The University of Missouri system has just reminded us what unions are good for. Two years ago, the system changed a policy, allowing for tenured faculty salaries to be cut by up to 25%. Then last year, the School of Medicine at the Columbia campus announced that it would be cutting salaries of several professors by 10% to 25%. And now, salaries are getting cut as a result of a unilateral decision by management.
If there is no union, an administration can act unilaterally like this. But if there is a union, an administration has to bargain with the union on terms and conditions of employment. But a union is only as strong as its membership; in order to be effective, a union has to have most of the employees it represents as members. Which brings us back to USF
And we wish everyone a Happy Spring Break!
The USF Chapter of the United Faculty of Florida will meet tomorrow Friday at 12 noon on Zoom. On the agenda: the legislative session, bargaining, the presidential search, and more. And here are the minutes for the previous meeting.
This semester, the chapter will meet on Mar. 11 & 25, April 8 & 22, and May 5. Any employee in the Bargaining Unit may attend, but you must have an invitation: contact the Chapter Secretary to get one.
Benefits of membership include the right to run and vote in UFF chapter and statewide elections; representation in grievances (UFF cannot represent a non-member in a grievance or litigation); special deals in insurance, travel, legal advice, and other packages provided by our affiliates; free insurance coverage for job-related liability; and the knowledge you are supporting education in Florida. Here is the membership form. Come and join the movement.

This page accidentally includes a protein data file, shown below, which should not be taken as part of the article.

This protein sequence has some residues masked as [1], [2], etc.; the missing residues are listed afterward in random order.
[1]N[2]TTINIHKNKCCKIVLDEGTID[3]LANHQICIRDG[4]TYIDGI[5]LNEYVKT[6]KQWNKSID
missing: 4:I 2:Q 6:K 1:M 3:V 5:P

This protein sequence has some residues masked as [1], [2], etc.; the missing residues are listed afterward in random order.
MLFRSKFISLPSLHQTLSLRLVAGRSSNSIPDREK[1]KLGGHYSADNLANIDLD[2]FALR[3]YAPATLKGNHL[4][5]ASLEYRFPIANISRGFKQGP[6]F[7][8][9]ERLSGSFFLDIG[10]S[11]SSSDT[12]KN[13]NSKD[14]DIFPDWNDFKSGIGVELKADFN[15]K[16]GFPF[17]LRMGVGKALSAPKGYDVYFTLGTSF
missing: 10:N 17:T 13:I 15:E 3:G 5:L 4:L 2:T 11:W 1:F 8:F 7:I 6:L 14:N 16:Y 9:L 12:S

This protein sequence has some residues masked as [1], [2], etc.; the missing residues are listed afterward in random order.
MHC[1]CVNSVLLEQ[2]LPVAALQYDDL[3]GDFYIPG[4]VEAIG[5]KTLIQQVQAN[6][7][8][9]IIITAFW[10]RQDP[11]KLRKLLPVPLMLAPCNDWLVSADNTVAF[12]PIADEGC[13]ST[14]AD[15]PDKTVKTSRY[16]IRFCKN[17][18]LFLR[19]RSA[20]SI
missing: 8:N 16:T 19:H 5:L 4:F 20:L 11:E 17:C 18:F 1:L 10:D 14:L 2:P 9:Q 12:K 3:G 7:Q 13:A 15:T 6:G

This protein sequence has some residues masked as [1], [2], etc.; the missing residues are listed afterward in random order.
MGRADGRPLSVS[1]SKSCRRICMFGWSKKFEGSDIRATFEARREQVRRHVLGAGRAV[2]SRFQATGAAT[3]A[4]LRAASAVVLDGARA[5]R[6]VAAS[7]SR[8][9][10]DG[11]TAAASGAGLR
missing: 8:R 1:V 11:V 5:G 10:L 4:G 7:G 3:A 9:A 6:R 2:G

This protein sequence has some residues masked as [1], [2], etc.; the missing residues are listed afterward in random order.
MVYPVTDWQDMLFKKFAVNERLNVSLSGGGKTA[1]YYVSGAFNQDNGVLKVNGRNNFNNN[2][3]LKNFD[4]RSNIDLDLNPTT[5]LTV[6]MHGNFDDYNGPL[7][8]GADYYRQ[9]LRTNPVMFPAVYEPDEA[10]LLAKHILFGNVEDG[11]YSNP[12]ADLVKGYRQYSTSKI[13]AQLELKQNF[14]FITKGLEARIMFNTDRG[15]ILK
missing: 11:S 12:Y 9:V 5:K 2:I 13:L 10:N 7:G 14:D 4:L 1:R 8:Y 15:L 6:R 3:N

If you have been the victim of a violation of the Collective Bargaining Agreement or the recent Memorandum of Understanding, you have thirty days from the time you knew or should have known of the violation to file a grievance. If you are, and at the time of the violation were, a dues-paying member of the United Faculty of Florida, you have the right to union representation. To contact the UFF USF Grievance Committee, go to the Grievances Page.
Many of our students are struggling during this crisis, and the USF Foundation is supporting the USF Food Pantries to help out. They are accepting non-perishable donations, but one can also make monetary donations for the pantries at St. Petersburg, Sarasota / Manatee, and Tampa.
Yes, we are on social media.
Article I, Section 6 of the Florida state constitution guarantees our right to have a union that bargains and enforces our contracts. However, contracts are not supposed to last more than three years: each contract has a date that it "expires," and by that date, a successor contract is supposed to be bargained, ratified, and ready to go. Otherwise, the terms and conditions of the "expired contract" remain in force, and nothing (not even pay raises) can be added, nothing (not even job security rights) can be subtracted. Everything is on hold until a new contract appears.